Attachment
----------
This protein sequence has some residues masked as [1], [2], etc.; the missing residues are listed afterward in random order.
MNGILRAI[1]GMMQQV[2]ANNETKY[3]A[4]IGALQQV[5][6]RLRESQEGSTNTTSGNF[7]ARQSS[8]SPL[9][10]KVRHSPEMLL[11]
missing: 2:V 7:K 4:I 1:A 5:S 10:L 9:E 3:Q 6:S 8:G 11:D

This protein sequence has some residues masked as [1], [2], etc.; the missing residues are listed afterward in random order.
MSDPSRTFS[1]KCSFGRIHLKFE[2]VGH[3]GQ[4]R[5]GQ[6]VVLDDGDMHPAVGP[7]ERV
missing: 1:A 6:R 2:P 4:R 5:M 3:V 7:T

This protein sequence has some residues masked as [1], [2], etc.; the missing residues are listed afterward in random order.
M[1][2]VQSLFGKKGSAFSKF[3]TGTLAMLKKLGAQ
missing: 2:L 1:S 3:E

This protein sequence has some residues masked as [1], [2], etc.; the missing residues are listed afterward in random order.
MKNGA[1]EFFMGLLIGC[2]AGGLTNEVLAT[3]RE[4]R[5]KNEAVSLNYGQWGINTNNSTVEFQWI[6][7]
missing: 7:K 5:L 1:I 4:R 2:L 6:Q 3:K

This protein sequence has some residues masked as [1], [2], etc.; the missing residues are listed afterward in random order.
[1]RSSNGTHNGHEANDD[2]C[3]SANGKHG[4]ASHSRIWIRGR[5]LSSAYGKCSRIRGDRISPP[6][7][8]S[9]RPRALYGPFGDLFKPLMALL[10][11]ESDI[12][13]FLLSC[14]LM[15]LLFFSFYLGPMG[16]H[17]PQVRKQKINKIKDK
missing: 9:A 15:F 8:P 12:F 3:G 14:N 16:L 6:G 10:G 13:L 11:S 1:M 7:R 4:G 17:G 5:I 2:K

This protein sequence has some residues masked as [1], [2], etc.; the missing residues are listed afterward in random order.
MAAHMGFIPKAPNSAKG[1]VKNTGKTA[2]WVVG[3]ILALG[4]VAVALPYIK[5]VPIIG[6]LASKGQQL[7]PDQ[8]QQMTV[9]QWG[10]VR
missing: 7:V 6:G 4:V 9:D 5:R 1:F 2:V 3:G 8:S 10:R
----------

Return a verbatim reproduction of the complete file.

This protein sequence has some residues masked as [1], [2], etc.; the missing residues are listed afterward in random order.
MNGILRAI[1]GMMQQV[2]ANNETKY[3]A[4]IGALQQV[5][6]RLRESQEGSTNTTSGNF[7]ARQSS[8]SPL[9][10]KVRHSPEMLL[11]
missing: 2:V 7:K 4:I 1:A 5:S 10:L 9:E 3:Q 6:S 8:G 11:D

This protein sequence has some residues masked as [1], [2], etc.; the missing residues are listed afterward in random order.
MSDPSRTFS[1]KCSFGRIHLKFE[2]VGH[3]GQ[4]R[5]GQ[6]VVLDDGDMHPAVGP[7]ERV
missing: 1:A 6:R 2:P 4:R 5:M 3:V 7:T

This protein sequence has some residues masked as [1], [2], etc.; the missing residues are listed afterward in random order.
M[1][2]VQSLFGKKGSAFSKF[3]TGTLAMLKKLGAQ
missing: 2:L 1:S 3:E

This protein sequence has some residues masked as [1], [2], etc.; the missing residues are listed afterward in random order.
MKNGA[1]EFFMGLLIGC[2]AGGLTNEVLAT[3]RE[4]R[5]KNEAVSLNYGQWGINTNNSTVEFQWI[6][7]
missing: 7:K 5:L 1:I 4:R 2:L 6:Q 3:K

This protein sequence has some residues masked as [1], [2], etc.; the missing residues are listed afterward in random order.
[1]RSSNGTHNGHEANDD[2]C[3]SANGKHG[4]ASHSRIWIRGR[5]LSSAYGKCSRIRGDRISPP[6][7][8]S[9]RPRALYGPFGDLFKPLMALL[10][11]ESDI[12][13]FLLSC[14]LM[15]LLFFSFYLGPMG[16]H[17]PQVRKQKINKIKDK
missing: 9:A 15:F 8:P 12:F 3:G 14:N 16:L 6:G 10:G 13:L 11:S 1:M 7:R 4:G 17:G 5:I 2:K

This protein sequence has some residues masked as [1], [2], etc.; the missing residues are listed afterward in random order.
MAAHMGFIPKAPNSAKG[1]VKNTGKTA[2]WVVG[3]ILALG[4]VAVALPYIK[5]VPIIG[6]LASKGQQL[7]PDQ[8]QQMTV[9]QWG[10]VR
missing: 7:V 6:G 4:V 9:D 5:R 1:F 2:V 3:G 8:S 10:R